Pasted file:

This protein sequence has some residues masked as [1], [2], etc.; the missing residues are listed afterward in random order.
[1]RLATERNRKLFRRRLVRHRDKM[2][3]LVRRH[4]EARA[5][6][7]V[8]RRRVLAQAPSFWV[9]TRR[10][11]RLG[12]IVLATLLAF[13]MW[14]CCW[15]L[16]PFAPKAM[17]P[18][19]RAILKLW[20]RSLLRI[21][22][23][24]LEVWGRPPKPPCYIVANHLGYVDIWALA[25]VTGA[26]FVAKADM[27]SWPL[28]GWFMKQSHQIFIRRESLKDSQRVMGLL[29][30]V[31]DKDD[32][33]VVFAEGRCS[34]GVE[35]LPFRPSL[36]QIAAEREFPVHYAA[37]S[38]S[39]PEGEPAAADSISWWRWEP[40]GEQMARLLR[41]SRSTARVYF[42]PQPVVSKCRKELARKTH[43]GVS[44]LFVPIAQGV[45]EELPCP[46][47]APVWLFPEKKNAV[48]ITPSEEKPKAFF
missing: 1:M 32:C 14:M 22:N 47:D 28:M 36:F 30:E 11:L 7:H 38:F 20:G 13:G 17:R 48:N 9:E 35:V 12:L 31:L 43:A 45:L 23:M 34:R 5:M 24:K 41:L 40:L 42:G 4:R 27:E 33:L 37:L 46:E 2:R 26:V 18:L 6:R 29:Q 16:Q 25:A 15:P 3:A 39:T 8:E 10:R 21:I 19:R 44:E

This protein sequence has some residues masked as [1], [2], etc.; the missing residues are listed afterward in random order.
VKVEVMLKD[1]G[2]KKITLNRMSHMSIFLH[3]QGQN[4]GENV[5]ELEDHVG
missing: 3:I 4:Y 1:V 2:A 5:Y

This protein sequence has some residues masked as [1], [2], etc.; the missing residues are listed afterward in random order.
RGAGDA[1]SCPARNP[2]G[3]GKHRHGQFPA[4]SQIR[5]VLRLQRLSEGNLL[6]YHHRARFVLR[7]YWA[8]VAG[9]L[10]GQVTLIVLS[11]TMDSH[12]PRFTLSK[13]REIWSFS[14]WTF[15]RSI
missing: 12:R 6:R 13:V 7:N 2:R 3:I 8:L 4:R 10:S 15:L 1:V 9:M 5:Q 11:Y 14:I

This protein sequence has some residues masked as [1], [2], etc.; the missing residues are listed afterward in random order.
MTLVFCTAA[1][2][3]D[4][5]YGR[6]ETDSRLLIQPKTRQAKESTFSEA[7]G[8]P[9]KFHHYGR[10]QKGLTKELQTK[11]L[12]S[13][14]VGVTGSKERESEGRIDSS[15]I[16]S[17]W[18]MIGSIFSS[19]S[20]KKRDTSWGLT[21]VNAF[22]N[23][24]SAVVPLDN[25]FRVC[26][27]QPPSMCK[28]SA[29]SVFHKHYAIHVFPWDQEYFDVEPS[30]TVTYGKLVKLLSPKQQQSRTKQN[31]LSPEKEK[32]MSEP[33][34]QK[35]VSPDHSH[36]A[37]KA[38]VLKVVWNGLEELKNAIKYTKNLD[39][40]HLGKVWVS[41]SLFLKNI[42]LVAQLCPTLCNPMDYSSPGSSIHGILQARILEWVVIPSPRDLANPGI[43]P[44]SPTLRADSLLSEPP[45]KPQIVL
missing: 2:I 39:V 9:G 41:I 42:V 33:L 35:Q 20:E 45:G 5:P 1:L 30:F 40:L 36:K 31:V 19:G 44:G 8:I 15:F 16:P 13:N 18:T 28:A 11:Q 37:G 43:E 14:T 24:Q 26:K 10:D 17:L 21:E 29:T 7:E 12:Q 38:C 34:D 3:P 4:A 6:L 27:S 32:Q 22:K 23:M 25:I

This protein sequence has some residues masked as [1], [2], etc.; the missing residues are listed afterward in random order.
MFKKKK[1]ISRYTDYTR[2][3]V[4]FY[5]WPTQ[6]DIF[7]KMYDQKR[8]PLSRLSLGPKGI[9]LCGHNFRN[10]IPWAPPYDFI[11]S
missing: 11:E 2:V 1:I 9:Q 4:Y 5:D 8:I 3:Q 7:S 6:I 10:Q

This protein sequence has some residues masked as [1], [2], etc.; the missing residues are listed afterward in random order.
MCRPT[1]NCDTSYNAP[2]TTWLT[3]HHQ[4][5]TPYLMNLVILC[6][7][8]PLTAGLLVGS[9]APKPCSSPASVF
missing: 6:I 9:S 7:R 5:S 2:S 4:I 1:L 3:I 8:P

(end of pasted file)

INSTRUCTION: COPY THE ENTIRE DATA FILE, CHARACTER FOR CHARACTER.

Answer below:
This protein sequence has some residues masked as [1], [2], etc.; the missing residues are listed afterward in random order.
[1]RLATERNRKLFRRRLVRHRDKM[2][3]LVRRH[4]EARA[5][6][7]V[8]RRRVLAQAPSFWV[9]TRR[10][11]RLG[12]IVLATLLAF[13]MW[14]CCW[15]L[16]PFAPKAM[17]P[18][19]RAILKLW[20]RSLLRI[21][22][23][24]LEVWGRPPKPPCYIVANHLGYVDIWALA[25]VTGA[26]FVAKADM[27]SWPL[28]GWFMKQSHQIFIRRESLKDSQRVMGLL[29][30]V[31]DKDD[32][33]VVFAEGRCS[34]GVE[35]LPFRPSL[36]QIAAEREFPVHYAA[37]S[38]S[39]PEGEPAAADSISWWRWEP[40]GEQMARLLR[41]SRSTARVYF[42]PQPVVSKCRKELARKTH[43]GVS[44]LFVPIAQGV[45]EELPCP[46][47]APVWLFPEKKNAV[48]ITPSEEKPKAFF
missing: 1:M 32:C 14:M 22:N 47:D 28:M 36:F 30:E 11:L 7:H 38:F 20:G 13:G 17:R 48:N 9:E 35:V 12:L 31:L 43:A 45:L 23:M 34:R 5:M 24:K 41:L 40:L 42:G 4:R 27:E 33:L 37:L 46:E 2:R 26:V 18:L 6:R 29:Q 16:Q 25:A 15:P 3:A 39:T 8:E 10:R 21:I 19:R 44:E

This protein sequence has some residues masked as [1], [2], etc.; the missing residues are listed afterward in random order.
VKVEVMLKD[1]G[2]KKITLNRMSHMSIFLH[3]QGQN[4]GENV[5]ELEDHVG
missing: 3:I 4:Y 1:V 2:A 5:Y

This protein sequence has some residues masked as [1], [2], etc.; the missing residues are listed afterward in random order.
RGAGDA[1]SCPARNP[2]G[3]GKHRHGQFPA[4]SQIR[5]VLRLQRLSEGNLL[6]YHHRARFVLR[7]YWA[8]VAG[9]L[10]GQVTLIVLS[11]TMDSH[12]PRFTLSK[13]REIWSFS[14]WTF[15]RSI
missing: 12:R 6:R 13:V 7:N 2:R 3:I 8:L 4:R 10:S 15:L 1:V 9:M 5:Q 11:Y 14:I

This protein sequence has some residues masked as [1], [2], etc.; the missing residues are listed afterward in random order.
MTLVFCTAA[1][2][3]D[4][5]YGR[6]ETDSRLLIQPKTRQAKESTFSEA[7]G[8]P[9]KFHHYGR[10]QKGLTKELQTK[11]L[12]S[13][14]VGVTGSKERESEGRIDSS[15]I[16]S[17]W[18]MIGSIFSS[19]S[20]KKRDTSWGLT[21]VNAF[22]N[23][24]SAVVPLDN[25]FRVC[26][27]QPPSMCK[28]SA[29]SVFHKHYAIHVFPWDQEYFDVEPS[30]TVTYGKLVKLLSPKQQQSRTKQN[31]LSPEKEK[32]MSEP[33][34]QK[35]VSPDHSH[36]A[37]KA[38]VLKVVWNGLEELKNAIKYTKNLD[39][40]HLGKVWVS[41]SLFLKNI[42]LVAQLCPTLCNPMDYSSPGSSIHGILQARILEWVVIPSPRDLANPGI[43]P[44]SPTLRADSLLSEPP[45]KPQIVL
missing: 2:I 39:V 9:G 41:I 42:V 33:L 35:Q 20:E 45:G 5:P 1:L 30:F 40:L 36:K 31:V 19:G 44:G 8:I 15:F 16:P 13:N 18:T 28:A 11:Q 37:G 43:E 14:T 24:Q 26:K 10:D 17:L 21:E 29:T 7:E 12:Q 38:C 34:D 3:P 4:A 6:L 27:S 32:Q 22:K 23:M 25:I

This protein sequence has some residues masked as [1], [2], etc.; the missing residues are listed afterward in random order.
MFKKKK[1]ISRYTDYTR[2][3]V[4]FY[5]WPTQ[6]DIF[7]KMYDQKR[8]PLSRLSLGPKGI[9]LCGHNFRN[10]IPWAPPYDFI[11]S
missing: 11:E 2:V 1:I 9:Q 4:Y 5:D 8:I 3:Q 7:S 6:I 10:Q

This protein sequence has some residues masked as [1], [2], etc.; the missing residues are listed afterward in random order.
MCRPT[1]NCDTSYNAP[2]TTWLT[3]HHQ[4][5]TPYLMNLVILC[6][7][8]PLTAGLLVGS[9]APKPCSSPASVF
missing: 6:I 9:S 7:R 5:S 2:S 4:I 1:L 3:I 8:P